Humans have at least two distinct ways of evaluating the numbers of objects. For very small numbers (usually no more than four or five) we can immediately tell how many items there are without counting. For larger numbers, we can compare relative amounts (a group of twenty is larger than a group of eight). You may wonder if these abilities are among the vanishingly few traits that set us apart from the rest of the animal kingdom. If so, you would be wrong. Many other creatures can also compare and contrast numbers, including other primates, dogs, and even guppies. Yes, fish can estimate numbers.

The two numerical representation systems are referred to as the ‘object-file system’ and ‘analog system’. Because of the object-file system, we can distinguish between two and three objects with the exact same speed and ease as we can between one and two objects. The ratio of the objects makes no difference. However, with larger numbers, the analog system kicks in, and the ratio of objects becomes increasingly critical. We can tell fifteen from fifty objects at a glance, but not fifteen from eighteen. Thus, non-human organisms that have both of these systems should also display ratio dependent abilities to discriminate between groups of large numbers but not small numbers.

Christian Agrillo, Laura Piffer and Angelo Bisazza from the University of Padova and Brian Butterworth from University College London compared the numerical acumen of undergraduate students and guppies (insert obligatory joke about both groups being in schools). The students were asked to compare the numbers of dots flashed on a computer screen, whereas the guppies (an extremely gregarious species) were presented with the choice to associate with a larger or smaller shoal of fellow fish.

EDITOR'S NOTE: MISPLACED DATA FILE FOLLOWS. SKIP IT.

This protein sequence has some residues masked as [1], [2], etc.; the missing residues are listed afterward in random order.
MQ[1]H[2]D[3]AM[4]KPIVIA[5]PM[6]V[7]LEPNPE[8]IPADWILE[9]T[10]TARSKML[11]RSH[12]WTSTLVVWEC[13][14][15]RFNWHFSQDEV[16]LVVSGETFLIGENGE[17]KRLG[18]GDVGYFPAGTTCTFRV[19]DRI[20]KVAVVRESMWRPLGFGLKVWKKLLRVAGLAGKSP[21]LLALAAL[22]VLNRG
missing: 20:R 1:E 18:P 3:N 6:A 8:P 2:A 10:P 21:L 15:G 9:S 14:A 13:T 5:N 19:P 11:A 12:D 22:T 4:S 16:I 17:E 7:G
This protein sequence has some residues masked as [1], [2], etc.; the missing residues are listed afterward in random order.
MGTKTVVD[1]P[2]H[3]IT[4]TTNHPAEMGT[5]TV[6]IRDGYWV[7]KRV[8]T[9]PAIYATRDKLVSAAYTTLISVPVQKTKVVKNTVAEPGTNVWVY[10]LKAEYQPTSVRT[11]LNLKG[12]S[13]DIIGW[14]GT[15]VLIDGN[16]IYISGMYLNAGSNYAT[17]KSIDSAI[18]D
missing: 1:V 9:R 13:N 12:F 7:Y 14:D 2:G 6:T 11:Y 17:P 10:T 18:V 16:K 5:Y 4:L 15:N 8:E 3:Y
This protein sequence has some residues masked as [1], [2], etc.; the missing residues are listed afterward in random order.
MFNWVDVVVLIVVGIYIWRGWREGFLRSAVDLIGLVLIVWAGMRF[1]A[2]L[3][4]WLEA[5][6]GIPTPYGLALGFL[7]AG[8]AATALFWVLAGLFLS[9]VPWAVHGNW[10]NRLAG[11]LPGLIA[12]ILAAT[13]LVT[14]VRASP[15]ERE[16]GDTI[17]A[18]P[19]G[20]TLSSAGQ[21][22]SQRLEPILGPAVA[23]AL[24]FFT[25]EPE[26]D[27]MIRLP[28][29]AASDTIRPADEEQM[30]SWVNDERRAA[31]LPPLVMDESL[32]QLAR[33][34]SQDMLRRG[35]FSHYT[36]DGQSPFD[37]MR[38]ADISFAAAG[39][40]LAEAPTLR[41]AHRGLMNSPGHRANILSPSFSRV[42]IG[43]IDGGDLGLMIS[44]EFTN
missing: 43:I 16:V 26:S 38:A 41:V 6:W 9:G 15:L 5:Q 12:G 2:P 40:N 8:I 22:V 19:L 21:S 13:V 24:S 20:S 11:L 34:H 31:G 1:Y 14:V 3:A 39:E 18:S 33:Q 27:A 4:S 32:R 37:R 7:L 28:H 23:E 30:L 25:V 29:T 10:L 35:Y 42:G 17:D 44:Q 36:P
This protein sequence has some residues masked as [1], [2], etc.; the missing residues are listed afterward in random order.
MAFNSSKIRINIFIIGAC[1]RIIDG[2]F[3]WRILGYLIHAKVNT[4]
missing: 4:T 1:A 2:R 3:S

Both groups could tell two from three as easily as three from four. Both groups also distinguished large groups that differed by 50% (four versus eight) more easily than groups that differed by only 25% (six versus eight). In other words, both guppies and students displayed evidence of having both the object file system and the analog system of estimating numbers.

There are two possible explanations for this. Either number sorting ability goes very far back in our evolutionary past, or it has evolved independently multiple times. It would be interesting to see whether solitary animals also have these abilities.

There are two possible explanations for this. Either number sorting ability goes very far back in our evolutionary past, or it has evolved independently multiple times. It would be interesting to see whether solitary animals also have these abilities.

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